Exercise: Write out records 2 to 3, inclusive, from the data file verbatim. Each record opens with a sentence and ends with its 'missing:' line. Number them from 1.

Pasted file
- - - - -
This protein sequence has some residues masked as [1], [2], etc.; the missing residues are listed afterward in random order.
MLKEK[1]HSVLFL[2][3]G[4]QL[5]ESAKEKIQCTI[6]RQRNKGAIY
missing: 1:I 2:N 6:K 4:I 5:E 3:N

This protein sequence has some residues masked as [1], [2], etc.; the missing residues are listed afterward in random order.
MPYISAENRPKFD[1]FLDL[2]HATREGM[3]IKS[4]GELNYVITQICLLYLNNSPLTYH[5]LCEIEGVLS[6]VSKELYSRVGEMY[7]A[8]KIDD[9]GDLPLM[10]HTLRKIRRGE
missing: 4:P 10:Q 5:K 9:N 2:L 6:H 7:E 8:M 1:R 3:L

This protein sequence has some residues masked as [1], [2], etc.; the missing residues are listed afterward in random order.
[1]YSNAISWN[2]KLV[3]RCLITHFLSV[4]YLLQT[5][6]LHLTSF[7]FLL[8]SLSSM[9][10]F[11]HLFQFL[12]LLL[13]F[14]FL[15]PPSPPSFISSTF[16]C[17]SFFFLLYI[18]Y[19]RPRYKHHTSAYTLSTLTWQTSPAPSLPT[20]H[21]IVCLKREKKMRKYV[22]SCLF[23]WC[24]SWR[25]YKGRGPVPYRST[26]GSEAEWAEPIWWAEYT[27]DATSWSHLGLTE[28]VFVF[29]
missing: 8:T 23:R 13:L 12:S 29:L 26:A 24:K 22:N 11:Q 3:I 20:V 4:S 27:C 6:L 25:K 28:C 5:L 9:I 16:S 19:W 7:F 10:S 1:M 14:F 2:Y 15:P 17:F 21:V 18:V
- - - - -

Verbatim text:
This protein sequence has some residues masked as [1], [2], etc.; the missing residues are listed afterward in random order.
MPYISAENRPKFD[1]FLDL[2]HATREGM[3]IKS[4]GELNYVITQICLLYLNNSPLTYH[5]LCEIEGVLS[6]VSKELYSRVGEMY[7]A[8]KIDD[9]GDLPLM[10]HTLRKIRRGE
missing: 4:P 10:Q 5:K 9:N 2:L 6:H 7:E 8:M 1:R 3:L

This protein sequence has some residues masked as [1], [2], etc.; the missing residues are listed afterward in random order.
[1]YSNAISWN[2]KLV[3]RCLITHFLSV[4]YLLQT[5][6]LHLTSF[7]FLL[8]SLSSM[9][10]F[11]HLFQFL[12]LLL[13]F[14]FL[15]PPSPPSFISSTF[16]C[17]SFFFLLYI[18]Y[19]RPRYKHHTSAYTLSTLTWQTSPAPSLPT[20]H[21]IVCLKREKKMRKYV[22]SCLF[23]WC[24]SWR[25]YKGRGPVPYRST[26]GSEAEWAEPIWWAEYT[27]DATSWSHLGLTE[28]VFVF[29]
missing: 8:T 23:R 13:L 12:S 29:L 26:A 24:K 22:N 11:Q 3:I 20:V 4:S 27:C 6:L 25:K 28:C 5:L 9:I 16:S 19:W 7:F 10:S 1:M 14:F 2:Y 15:P 17:F 21:V 18:V